The Children's Channel


The Children's Channel
The Children's Channel (TCC)
The Children's Channel.svg
Launched 1 September 1984
Closed 3 April 1998
October 1998 (UK cable)
October 2000 (Nordic)
Owned by Flextech
Broadcast area United Kingdom
Benelux
Scandinavia (Nordic version)
Replaced by Trouble
Website tcc.co.uk (closed)

The Children's Channel, also known as TCC, was a television station in the United Kingdom, Benelux (with Dutch voice over) and Scandinavia, which was owned by Flextech (now Living TV Group). It began broadcasting on 1 September 1984, and was closed on 3 April 1998. Originally backed by Thorn-EMI[citation needed], it was loosely based on America's Nickelodeon channel for children[citation needed] and was originally going to be named Jack-in-the-Box[citation needed]. TCC was first available on cable, and later came to the Astra satellite in 1989. The channel was replaced by Trouble (which focuses on teens instead). Trouble itself closed on 1 April 2009.

Contents

History

When launched in 1984, it was exclusive to cable and timeshared with Bravo on many cable operators. The satellite version launched on 6 February 1989 as a free-to-air channel, and broadcast between 05:00 and 10:00 on weekdays and between 05:00 and 12:00 on weekends, timesharing with Lifestyle.

In 1992, the channel was rebranded as TCC, and increased its focus to teenagers. The segment, which later began transmitting half an hour earlier at 4.30, featured a number of home-produced programmes, such as CDQ (Compact Disc Quiz) and TVFM. During the day, the channel continued its focus on younger children, by and large remaining the same, and a large amount of its programming output was still archive animated shows from the 1980s, many of which were also shown on Sky1. The focus on teenage-oriented programming became more prominent and eventually the channel was known as TCC all day. In 1993, it changed its broadcasting hours on all platforms to start at 06:00 and end at 17:00. It also started timesharing with The Family Channel and became a subscription channel on satellite via Sky Multichannels. Meanwhile, UK Living replaced Lifestyle and started to broadcast for 24 hours a day.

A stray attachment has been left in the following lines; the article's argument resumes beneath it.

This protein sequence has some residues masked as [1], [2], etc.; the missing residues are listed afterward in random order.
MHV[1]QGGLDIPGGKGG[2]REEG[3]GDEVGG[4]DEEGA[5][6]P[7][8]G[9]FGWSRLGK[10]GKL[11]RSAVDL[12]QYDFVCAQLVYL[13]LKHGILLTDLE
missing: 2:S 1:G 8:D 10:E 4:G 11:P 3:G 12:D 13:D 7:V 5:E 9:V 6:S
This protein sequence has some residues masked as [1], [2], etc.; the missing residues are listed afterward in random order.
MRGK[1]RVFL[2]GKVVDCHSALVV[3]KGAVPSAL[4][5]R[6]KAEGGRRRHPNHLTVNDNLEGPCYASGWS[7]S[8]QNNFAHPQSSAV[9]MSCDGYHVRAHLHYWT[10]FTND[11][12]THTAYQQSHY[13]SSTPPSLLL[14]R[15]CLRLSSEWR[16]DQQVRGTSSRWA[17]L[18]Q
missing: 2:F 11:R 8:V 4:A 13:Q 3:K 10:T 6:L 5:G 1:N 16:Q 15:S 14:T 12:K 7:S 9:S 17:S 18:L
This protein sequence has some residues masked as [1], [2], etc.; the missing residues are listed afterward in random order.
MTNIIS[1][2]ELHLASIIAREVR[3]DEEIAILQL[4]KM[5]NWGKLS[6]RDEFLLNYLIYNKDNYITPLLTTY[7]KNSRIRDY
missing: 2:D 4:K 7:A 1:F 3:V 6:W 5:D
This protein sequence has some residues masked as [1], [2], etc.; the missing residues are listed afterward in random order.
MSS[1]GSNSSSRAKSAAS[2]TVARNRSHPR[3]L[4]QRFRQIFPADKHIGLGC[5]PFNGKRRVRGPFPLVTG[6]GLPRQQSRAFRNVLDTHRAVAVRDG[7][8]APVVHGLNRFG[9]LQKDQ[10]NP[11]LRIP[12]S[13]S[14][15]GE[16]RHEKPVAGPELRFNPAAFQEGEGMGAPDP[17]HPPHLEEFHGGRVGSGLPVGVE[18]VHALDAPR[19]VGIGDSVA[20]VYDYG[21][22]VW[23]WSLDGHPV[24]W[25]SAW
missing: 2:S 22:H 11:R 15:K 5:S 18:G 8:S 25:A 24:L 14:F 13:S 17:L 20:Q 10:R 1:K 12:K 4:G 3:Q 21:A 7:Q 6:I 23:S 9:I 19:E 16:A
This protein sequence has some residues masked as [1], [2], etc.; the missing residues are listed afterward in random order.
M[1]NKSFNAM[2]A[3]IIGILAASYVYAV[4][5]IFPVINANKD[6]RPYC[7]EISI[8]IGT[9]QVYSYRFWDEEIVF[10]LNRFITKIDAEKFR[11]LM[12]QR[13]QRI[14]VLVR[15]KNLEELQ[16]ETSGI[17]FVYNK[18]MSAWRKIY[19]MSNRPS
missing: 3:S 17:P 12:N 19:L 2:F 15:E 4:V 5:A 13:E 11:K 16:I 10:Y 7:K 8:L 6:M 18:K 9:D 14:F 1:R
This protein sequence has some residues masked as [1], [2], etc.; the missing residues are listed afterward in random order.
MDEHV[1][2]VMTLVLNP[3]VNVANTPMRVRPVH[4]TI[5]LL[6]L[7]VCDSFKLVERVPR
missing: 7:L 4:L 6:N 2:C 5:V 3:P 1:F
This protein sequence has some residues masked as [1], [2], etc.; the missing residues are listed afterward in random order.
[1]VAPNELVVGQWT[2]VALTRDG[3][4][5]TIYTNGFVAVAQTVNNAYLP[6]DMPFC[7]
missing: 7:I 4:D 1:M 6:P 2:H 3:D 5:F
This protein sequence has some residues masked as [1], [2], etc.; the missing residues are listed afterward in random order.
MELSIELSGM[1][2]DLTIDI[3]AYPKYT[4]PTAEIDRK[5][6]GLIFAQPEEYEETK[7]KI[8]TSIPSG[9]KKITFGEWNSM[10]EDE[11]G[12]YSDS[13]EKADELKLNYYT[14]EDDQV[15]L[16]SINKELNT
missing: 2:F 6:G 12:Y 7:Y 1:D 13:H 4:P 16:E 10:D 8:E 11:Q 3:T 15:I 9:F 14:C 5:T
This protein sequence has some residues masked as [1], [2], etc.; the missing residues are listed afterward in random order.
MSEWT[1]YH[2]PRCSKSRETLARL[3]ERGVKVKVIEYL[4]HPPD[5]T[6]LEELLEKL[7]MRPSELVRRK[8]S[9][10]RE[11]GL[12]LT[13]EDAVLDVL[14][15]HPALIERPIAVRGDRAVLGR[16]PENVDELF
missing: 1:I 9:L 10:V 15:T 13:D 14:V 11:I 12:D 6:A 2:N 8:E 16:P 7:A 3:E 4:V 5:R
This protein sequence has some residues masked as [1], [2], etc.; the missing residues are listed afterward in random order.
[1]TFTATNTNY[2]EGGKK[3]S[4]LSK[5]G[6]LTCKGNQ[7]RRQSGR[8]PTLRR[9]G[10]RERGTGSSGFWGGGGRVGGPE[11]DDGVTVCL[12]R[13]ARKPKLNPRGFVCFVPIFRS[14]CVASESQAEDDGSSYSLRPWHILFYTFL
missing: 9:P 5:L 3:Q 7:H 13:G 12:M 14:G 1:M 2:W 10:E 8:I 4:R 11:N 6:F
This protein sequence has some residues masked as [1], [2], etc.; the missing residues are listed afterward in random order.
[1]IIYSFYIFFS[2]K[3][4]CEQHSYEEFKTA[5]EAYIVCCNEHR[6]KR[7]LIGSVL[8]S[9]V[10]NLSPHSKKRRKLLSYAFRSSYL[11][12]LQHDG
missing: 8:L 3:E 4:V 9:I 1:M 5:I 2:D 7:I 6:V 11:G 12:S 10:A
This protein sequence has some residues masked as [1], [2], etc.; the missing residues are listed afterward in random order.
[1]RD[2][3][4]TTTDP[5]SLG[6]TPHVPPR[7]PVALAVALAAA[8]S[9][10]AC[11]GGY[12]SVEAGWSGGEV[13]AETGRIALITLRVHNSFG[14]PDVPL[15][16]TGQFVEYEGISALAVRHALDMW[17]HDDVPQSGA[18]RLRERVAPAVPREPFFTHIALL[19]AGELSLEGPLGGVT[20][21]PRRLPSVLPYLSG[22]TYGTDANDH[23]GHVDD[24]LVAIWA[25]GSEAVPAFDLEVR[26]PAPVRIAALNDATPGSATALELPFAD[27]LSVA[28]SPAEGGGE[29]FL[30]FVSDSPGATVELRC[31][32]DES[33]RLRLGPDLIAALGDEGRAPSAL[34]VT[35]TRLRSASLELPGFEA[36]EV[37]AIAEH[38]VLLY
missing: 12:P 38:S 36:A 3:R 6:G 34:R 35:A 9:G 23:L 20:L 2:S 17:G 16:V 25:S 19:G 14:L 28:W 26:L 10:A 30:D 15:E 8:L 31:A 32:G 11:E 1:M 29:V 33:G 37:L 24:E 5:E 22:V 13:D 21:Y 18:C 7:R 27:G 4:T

In 1995, the channel introduced a strand for toddlers and pre-schoolers called Tiny TCC. The block was cancelled on 3 February 1997 and replaced by Tiny Living which broadcast on UK Living.

In 1997, the programmes for older children (mainly teens) were split off into a separate TV station called Trouble. TCC reverted to the original name of The Children's Channel, and continued screening programmes for younger children, running side by side with Trouble for nearly a year, before eventually closing down UK operations unexpectedly on 3 April 1998 at 17:00. Trouble itself was closed on 1 April 2009.

However due to a pre-agreed contract signed some years before to broadcast the channel in Scandinavia until the October 2000, Flextech created a commercial free version of TCC (known as TCC Nordic) to fulfil this requirement and this continued to broadcast until October 2000 as arranged before finally ceasing transmission. Upon TCC UK's closure, the cable operator Cable & Wireless carried the TCC Nordic feed for a few months due to the company’s anger at the closure of TCC on such short notice. The Nordic feed could also be received on satellite TV in the UK by re-aligning the dish to 1° west but the signal was encrypted by EuroCrypt. The service's existence was only fulfilling a requirement therefore it was totally automated. Meaning that it was just the same 4 weeks of programming (including show trailers) on a constant loop.

Programmes

In its day, TCC created some of its own original programming. Connect 4 and The Super Mario Challenge were popular tea-time quiz shows. Some other 'in-between' show segments included Link Anchorman including Chuck the Chimp and Hopper the Penguin. All of the Puppets were created and performed by Hands Up Puppets. Primarily Marcus Clarke and Helena Smee. Other TV Talent made an appearance or got an early break working on these Series including Konnie Huq then awaiting news of her University place. Some of today's TV honchos and producers also got valuable early TV introducing experience on these Series including Lisa Opie, Tim Lowe, Karen Ward and Mike Crosby.

During school holidays, Ratkan aired 07:00-12:00, with It's Droibee Time off air. A live action quiz programme, "Around the World in 80 Seconds", was produced for the channel in 1993-4. Hosted by Timmy Mallett as Captain Everything, schoolchildren participated in a quiz based on geography and general knowledge of particular countries, before "replaying" famous scenarios from history of their chosen country. The top team received a prize of a four-day trip to the then-new Euro Disney.

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  • Zazoo U

External links


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